Unlike conventional treatments for severe asthma, biologics for asthma aim to attack the source of the disease and not just the symptoms. The findings were presented at the 2015 ACAAI Annual Scientific Meeting in San Antonio.
Presenter at the meeting, Kevin Murphy, M.D., said, “Biologics is definitely something that has piqued the interest of physicians, including allergists, throughout medicine. Traditional asthma treatments don’t work for some people, and their asthma is uncontrolled. Biologics is at the cutting edge of treatment because it has the potential to be personalized – to be formulated to treat those cells which are the mechanism, or pathway, that leads to allergic inflammation and makes it so hard for some people to breathe.”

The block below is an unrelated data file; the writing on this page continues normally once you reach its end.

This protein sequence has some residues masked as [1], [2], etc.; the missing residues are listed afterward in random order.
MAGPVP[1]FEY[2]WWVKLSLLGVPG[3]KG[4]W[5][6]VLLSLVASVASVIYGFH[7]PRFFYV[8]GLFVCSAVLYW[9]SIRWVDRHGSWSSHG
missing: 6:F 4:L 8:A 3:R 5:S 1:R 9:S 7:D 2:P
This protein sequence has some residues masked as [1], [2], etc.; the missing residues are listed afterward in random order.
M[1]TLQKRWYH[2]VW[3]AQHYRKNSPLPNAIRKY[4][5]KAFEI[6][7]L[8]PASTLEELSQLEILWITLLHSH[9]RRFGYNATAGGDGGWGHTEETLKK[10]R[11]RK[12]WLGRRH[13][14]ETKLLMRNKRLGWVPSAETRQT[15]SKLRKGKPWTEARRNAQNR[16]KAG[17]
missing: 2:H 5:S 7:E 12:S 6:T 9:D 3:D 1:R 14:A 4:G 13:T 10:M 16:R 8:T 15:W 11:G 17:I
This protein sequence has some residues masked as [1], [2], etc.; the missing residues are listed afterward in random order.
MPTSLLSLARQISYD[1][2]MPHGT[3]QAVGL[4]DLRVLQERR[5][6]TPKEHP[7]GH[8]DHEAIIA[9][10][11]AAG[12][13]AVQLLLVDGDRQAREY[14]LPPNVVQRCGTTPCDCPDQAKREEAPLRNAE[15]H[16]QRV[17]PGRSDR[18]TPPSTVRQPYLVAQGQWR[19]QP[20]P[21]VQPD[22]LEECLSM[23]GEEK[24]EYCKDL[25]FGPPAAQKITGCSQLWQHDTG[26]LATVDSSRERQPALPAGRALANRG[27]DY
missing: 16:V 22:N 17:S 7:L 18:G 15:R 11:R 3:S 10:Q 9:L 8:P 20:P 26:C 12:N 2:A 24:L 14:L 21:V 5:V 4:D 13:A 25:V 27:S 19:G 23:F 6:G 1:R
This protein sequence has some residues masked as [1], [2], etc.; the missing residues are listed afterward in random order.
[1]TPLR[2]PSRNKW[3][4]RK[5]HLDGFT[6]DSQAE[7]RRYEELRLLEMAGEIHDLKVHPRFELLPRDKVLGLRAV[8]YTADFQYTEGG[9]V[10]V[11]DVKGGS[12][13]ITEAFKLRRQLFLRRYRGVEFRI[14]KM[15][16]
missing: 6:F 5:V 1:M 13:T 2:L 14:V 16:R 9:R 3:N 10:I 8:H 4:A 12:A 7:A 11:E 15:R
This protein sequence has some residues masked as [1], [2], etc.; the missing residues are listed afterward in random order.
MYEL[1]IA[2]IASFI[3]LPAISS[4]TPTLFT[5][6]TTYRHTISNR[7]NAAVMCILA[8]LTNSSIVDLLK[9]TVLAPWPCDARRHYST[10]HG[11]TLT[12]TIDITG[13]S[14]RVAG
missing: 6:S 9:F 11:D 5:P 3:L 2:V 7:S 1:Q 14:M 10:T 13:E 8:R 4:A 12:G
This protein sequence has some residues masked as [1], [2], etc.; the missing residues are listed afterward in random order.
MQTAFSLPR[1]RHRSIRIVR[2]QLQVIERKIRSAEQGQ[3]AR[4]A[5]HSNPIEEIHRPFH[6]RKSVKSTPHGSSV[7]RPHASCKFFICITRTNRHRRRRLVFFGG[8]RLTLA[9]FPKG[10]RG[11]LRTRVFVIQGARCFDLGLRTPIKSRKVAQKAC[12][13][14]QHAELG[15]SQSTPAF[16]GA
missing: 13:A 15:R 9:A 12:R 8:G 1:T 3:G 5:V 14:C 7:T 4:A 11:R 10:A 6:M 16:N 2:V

There is currently one biologic approved by the FDA but many more are in the works. The product Omalizumab is safe for the treatment of severe asthma in those over the age of 12.
Allergist and fellow presenter Rohit Katial, M.D., said, “For many years, our primary tools for combatting severe asthma have been either bronchodilators, known as quick-relief medicines, or long-term control medicines which are taken every day to prevent symptoms and attacks. We also use immunotherapy, allergy shots, to reduce the allergic reactions which cause asthma attacks. Biologics target the cells and pathways that cause the allergic inflammation that has been linked to asthma.”
Treatments for severe asthma with a biologic are done through an IV or injection every two weeks or once a month. Patients find they have an easier time breathing and have fewer asthma attacks.